From high-end vehicles such as BMW’s ’5 Series’ and the Mercedes Benz ‘S Class’ to inexpensive entry-level cars, touch screen car radios are quickly becoming the hottest, most powerful addition for any vehicle’s dashboard. Built to incorporate the same set of features seen in normal car radios alongside the usability of a touch screen, they’ve quickly become the hottest ‘must have’ feature.
Today, a wide range of vehicles ship with an integrated touch screen car radio, either as an optional extra or as part of the vehicle’s standard interior. Manufacturers such as BMW and Alfa Romeo have started to use screen-based entertainment and navigation units as standard in their cars, although in this case most of the consoles are controlled using a small rotational wheel or driver control pad.
Others, such as Toyota and its luxury brand Lexus, have opted to offer touch and button-based car screens as an optional extra, particularly in mid-range models such as the Camry. These units give drivers a mix of navigational help and entertainment controls. As with many other manufacturers, the screens used by Toyota seem to be split fairly evenly into ‘touch’ and ‘non-touch’ categories.
If your vehicle is slightly too old to include a touch screen car radio as standard, or, in fact, just not a model that’s supported from the factory, a variety of options are available. Third-party vehicle and radio accessory manufacturers have created a wide selection of all-purpose touch screen navigation and radio units, many of which can be paired with specific software for optimal in-car performance.
These units are, for the most part, built to extend from a storage unit the same size as a standard car stereo. This allows for simple installation and a relatively small size footprint, allowing the screens to be installed in vehicles that lack a dual-layer radio or accessory storage port. In most cases, a thin screen is capable of extending from the unit during use, and retracting when unused for storage.
While these touch screen car radios offer a variety of space-saving benefits, it’s important to keep in mind that they may be less durable than their single-piece counterparts. Check the hinge strength of these retractable units before committing to a purchase, as a powerful push on the screen could lead to loose connections. In most cases, reputable brands such as Pioneer and Kenwood are reliable.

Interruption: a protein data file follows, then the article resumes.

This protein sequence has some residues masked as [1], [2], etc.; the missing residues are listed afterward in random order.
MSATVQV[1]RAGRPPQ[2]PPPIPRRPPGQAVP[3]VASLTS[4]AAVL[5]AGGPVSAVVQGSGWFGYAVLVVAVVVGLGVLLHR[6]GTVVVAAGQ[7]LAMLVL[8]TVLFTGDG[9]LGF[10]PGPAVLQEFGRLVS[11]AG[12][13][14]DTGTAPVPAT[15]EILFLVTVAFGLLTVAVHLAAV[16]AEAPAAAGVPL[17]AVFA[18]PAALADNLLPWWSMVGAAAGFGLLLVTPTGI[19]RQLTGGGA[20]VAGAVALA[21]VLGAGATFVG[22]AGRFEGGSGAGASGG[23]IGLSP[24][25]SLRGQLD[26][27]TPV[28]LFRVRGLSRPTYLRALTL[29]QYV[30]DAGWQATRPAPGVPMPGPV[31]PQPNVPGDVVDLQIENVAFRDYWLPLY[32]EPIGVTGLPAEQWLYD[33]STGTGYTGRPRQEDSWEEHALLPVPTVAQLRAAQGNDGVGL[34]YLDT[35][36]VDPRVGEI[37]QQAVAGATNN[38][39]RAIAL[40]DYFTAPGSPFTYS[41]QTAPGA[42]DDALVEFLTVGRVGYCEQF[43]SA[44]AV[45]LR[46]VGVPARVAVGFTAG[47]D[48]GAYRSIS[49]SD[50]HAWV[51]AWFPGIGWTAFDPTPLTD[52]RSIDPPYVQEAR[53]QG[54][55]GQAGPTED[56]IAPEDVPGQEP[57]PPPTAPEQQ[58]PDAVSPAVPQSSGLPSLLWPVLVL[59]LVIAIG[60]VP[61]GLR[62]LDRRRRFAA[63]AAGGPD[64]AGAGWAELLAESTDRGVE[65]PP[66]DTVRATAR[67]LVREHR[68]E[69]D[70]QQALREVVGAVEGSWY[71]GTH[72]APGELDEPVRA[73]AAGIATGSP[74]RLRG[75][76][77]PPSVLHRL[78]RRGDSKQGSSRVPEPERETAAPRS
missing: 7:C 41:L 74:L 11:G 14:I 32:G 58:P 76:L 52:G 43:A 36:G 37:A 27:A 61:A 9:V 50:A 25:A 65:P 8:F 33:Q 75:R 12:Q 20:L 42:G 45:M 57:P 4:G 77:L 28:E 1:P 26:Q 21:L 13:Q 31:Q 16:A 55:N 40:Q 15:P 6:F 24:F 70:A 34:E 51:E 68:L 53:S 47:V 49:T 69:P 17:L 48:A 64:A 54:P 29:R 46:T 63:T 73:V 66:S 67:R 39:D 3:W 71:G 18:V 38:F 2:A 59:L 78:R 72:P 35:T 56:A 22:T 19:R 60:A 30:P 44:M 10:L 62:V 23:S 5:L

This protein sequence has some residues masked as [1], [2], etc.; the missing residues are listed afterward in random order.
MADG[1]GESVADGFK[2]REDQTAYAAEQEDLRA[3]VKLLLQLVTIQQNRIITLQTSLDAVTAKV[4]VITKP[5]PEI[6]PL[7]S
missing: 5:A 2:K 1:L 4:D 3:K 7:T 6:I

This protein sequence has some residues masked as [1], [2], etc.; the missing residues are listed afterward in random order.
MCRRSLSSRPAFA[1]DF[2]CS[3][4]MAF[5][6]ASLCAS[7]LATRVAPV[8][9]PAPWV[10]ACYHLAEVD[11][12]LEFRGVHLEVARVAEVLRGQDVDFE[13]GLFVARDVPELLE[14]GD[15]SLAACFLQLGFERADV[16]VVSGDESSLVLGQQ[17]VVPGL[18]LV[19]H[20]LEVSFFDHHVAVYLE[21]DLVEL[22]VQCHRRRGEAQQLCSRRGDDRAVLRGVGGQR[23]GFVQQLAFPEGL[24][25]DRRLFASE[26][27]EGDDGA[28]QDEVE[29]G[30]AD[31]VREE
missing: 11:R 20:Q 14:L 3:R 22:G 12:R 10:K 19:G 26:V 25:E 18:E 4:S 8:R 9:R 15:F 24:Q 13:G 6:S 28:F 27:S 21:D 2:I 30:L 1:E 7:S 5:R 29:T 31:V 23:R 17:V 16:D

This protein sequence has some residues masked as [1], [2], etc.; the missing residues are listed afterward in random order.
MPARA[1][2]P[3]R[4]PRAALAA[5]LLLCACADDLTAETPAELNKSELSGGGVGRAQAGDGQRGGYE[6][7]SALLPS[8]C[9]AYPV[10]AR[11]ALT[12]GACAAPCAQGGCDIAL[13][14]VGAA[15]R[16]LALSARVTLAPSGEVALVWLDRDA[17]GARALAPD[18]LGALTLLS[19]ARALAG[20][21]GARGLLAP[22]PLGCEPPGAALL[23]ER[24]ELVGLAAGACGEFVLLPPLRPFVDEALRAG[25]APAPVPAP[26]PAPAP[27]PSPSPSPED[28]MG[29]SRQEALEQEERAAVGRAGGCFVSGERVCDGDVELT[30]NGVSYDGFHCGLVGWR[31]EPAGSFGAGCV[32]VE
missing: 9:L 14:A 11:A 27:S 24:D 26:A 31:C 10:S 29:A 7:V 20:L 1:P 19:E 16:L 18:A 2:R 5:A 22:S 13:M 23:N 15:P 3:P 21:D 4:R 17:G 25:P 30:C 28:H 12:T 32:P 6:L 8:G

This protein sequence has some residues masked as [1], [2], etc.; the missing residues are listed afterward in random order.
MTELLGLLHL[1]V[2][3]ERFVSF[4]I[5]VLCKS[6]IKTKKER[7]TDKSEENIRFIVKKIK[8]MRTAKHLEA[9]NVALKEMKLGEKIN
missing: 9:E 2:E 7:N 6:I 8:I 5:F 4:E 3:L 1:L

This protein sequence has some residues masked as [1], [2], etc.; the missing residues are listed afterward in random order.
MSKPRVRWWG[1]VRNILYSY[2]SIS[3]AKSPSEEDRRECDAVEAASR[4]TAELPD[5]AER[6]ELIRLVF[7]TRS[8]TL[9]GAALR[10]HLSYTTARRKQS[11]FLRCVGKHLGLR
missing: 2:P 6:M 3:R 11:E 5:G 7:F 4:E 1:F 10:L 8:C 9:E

For vehicles with larger radio and accessory installation bays, particularly luxury or town cars that use a significantly larger center console layout, a variety of full-size touch screens are available. A general guide to what’s most appropriate for your car rests in both the size of the screen itself and a rough approximation of how well it will fit in with your vehicle’s interior and other radio units.
Vehicles with a darker plastic interior will generally prefer a darker, plastic unit, a range of which are produce by Clarion and Pioneer. Vehicles that are outfitted with a carbon fiber interior trim – this would include many modern sports cars – may instead opt for a brushed metal look. The trim type of a head unit can be a big deal, so make sure that yours matches the rest of your vehicle.
Alongside this is the importance of picking the right type of touch screen car radio. For the most part, touch screen units can be customized to suit your vehicle through the use of software. In an older vehicle, for example, that lacks its own internal touch screen radio software, an all-purpose platform can be installed to allow users to control their entertainment system with relative ease.
Brand-specific software is also available, albeit often at a slightly higher price. Specific makes and models of vehicle – BMW’s 3 Series or the Toyota Camry, for example – tend to include an internal software system, although it may not be installed in all vehicles. In this case, a variety of purpose or make-based platforms will be available either through the car manufacturer or the radio company.
As always with any vehicle entertainment modifications, it’s important to ensure that your radio is compatible with the controls that may already be laid out within your vehicle. Check that the head unit itself can be paired with steering wheel volume controls, for example, and be sure to ask about its ability to work as a navigational system, DVD playback screen, and all-round control platform.
While installing a touch screen car radio into your vehicle may seem like an arduous task, it’s really quite simple with the right unit and the right software. Take the time to examine your car’s need in a fairly high level of detail. This way, you’ll be more informed about which touch screen models suit your vehicle, more aware of their abilities, and more educated about the installation process.